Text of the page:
From: Jet Propulsion Laboratory
Posted: Sunday, April 17, 2005
Maura Rountree-Brown with information from Mike Sierchio, Deputy Mission Manager
The Deep Impact mission team closed the Commission Phase of flight with the completion of the impactor projectile's checkout activities. During that phase, the team verified the basic health of all subsystems and tested the operation of the science instruments.
The mission now moves to Cruise Phase. During the coming months, the team will work toward updating the attitude control system tables that control the alignment of the spacecraft instruments, which refines the ability of the spacecraft to accurately point the onboard instruments at Comet Tempel 1.
The High and Medium Resolution (HRI and MRI) instruments on the flyby spacecraft are fixed in position so a period of testing and rehearsing takes place as the team asks the spacecraft to focus on a star and center it. By updating the software that commands the spacecraft's attitude control, the team finds the best X and Y axis position for the spacecraft to center on Comet Tempel 1. It's a little like buying a new camera and then learning how to take the best pictures by learning the actual parameters of that instrument. The science team will conduct instrument calibration tests using a set of stars, further verifying imaging procedures for encounter.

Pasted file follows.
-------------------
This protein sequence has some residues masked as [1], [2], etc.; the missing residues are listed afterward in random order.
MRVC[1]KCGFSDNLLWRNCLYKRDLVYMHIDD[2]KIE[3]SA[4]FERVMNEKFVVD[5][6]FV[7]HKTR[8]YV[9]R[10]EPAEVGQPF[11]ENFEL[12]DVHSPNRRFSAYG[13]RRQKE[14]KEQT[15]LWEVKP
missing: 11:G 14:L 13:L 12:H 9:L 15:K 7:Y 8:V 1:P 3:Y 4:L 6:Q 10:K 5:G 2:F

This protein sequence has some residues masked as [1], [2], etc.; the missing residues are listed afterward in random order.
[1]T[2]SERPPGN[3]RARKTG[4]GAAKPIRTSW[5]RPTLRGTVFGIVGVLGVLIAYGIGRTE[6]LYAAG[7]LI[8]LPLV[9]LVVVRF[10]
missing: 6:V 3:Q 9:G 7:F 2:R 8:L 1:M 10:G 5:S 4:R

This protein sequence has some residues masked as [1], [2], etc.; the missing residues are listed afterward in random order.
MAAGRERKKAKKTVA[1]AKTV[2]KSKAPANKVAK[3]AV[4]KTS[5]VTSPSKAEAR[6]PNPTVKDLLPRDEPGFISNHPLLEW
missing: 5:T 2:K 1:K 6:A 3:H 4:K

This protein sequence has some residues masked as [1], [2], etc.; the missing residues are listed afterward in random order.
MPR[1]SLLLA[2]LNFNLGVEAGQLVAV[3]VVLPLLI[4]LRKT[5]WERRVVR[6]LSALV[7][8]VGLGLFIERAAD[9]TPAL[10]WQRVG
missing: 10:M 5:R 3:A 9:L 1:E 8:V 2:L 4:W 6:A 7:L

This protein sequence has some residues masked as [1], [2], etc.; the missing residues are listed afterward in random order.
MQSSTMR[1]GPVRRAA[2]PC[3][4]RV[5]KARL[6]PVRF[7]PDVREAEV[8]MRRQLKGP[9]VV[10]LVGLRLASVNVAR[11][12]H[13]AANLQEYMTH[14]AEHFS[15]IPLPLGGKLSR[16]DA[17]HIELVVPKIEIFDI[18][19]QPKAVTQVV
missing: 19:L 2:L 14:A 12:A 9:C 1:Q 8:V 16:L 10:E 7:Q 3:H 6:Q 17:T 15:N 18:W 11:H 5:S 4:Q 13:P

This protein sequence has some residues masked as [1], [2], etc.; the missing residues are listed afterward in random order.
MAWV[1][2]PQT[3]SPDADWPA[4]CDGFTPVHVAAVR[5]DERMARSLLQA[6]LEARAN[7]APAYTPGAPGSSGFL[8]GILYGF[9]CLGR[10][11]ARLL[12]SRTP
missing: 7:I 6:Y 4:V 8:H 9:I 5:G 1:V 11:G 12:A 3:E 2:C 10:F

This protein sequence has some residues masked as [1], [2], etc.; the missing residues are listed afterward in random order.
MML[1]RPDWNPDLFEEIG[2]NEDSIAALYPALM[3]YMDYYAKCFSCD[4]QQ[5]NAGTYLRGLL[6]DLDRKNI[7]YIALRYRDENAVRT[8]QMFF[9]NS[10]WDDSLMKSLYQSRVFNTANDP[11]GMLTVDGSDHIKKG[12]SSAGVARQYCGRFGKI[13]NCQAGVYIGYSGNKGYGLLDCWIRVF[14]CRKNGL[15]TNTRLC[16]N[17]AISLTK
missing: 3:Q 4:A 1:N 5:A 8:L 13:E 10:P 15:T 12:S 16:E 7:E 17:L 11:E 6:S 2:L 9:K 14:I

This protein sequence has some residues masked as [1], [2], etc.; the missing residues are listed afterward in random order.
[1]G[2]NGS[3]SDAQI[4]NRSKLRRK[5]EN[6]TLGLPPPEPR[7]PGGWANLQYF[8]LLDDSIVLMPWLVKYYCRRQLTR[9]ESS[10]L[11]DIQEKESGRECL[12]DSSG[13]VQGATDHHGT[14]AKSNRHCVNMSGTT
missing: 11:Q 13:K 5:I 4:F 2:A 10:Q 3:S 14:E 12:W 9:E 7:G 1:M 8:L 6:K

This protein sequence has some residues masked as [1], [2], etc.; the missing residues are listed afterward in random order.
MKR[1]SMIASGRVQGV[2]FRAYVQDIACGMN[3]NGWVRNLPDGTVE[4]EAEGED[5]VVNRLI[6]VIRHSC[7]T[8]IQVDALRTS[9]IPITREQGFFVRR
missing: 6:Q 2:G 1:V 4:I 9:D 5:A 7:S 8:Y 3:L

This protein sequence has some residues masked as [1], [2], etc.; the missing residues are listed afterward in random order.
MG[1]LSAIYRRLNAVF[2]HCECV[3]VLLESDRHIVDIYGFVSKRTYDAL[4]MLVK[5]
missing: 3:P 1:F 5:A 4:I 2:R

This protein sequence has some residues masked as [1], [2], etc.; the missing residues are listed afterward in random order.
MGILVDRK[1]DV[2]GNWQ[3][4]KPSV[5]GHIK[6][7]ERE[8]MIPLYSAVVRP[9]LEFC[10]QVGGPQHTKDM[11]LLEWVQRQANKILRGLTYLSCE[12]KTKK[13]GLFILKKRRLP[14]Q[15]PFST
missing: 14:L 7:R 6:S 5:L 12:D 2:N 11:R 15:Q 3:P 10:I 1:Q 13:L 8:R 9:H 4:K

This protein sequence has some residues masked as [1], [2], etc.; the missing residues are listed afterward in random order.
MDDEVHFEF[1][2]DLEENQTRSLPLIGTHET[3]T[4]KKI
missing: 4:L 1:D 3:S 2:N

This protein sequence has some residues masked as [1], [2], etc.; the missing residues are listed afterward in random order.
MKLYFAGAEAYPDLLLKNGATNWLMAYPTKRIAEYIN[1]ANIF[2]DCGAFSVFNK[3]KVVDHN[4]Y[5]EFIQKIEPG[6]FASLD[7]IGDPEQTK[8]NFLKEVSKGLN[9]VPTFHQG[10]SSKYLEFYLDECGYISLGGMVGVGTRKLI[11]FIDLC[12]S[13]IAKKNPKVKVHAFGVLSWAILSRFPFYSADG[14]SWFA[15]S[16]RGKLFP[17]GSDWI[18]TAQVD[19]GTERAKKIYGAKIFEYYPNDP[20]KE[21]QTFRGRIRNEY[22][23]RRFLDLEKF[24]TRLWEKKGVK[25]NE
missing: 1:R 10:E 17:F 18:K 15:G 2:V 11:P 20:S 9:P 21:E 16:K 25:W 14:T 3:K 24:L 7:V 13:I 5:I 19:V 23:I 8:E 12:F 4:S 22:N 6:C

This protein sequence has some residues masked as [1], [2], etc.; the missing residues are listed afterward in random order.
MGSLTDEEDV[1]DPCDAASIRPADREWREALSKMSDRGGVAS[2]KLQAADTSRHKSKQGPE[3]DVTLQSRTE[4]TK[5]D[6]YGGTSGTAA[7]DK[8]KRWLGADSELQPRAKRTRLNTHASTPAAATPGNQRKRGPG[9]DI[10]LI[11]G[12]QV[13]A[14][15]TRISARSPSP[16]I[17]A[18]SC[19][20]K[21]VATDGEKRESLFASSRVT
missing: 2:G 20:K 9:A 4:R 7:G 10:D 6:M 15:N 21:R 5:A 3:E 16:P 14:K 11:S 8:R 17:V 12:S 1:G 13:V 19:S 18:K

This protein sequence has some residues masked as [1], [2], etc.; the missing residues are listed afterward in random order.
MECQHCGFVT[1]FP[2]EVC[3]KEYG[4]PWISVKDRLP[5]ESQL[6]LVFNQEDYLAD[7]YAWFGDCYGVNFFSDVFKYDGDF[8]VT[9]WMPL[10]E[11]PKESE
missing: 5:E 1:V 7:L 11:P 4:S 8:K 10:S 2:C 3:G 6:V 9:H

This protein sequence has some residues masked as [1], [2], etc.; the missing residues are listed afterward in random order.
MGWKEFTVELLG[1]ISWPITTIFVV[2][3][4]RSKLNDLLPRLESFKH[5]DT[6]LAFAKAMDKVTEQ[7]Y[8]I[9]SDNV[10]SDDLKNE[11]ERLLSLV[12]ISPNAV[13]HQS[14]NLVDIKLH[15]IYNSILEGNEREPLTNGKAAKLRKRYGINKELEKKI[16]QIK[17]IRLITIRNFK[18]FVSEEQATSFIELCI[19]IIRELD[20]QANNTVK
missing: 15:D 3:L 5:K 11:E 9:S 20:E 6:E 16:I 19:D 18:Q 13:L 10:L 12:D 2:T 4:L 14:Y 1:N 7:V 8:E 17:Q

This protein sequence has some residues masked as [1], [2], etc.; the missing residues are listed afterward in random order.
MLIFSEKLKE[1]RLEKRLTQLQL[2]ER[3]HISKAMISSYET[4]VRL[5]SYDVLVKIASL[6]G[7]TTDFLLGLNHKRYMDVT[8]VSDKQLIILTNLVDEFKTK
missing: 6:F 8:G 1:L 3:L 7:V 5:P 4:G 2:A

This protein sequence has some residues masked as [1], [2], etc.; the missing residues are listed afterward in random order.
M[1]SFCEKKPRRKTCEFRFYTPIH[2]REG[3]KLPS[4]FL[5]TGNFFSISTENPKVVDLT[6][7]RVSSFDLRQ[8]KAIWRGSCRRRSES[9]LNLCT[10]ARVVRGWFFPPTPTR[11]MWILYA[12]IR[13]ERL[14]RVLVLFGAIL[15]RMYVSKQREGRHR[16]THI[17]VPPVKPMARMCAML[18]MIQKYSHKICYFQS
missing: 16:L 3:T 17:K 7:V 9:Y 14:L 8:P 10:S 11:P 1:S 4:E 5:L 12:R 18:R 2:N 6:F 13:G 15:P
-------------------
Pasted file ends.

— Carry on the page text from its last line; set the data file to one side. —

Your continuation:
The High Resolution Instrument has not reached perfect focus and the team is investigating how to bring it to its best performance level. The HRI's current performance, combined with that of the Medium Resolution imaging and IR spectrometer on the flyby spacecraft and the Impactor Targeting Sensor on the projectile, still gives the mission's PI, Dr. Mike A'Hearn the confidence that images taken of Comet Tempel 1 will be the most detailed of a comet nucleus ever taken. View the latest press release. http://deepimpact.jpl.nasa.gov/press/050325nasahq.html
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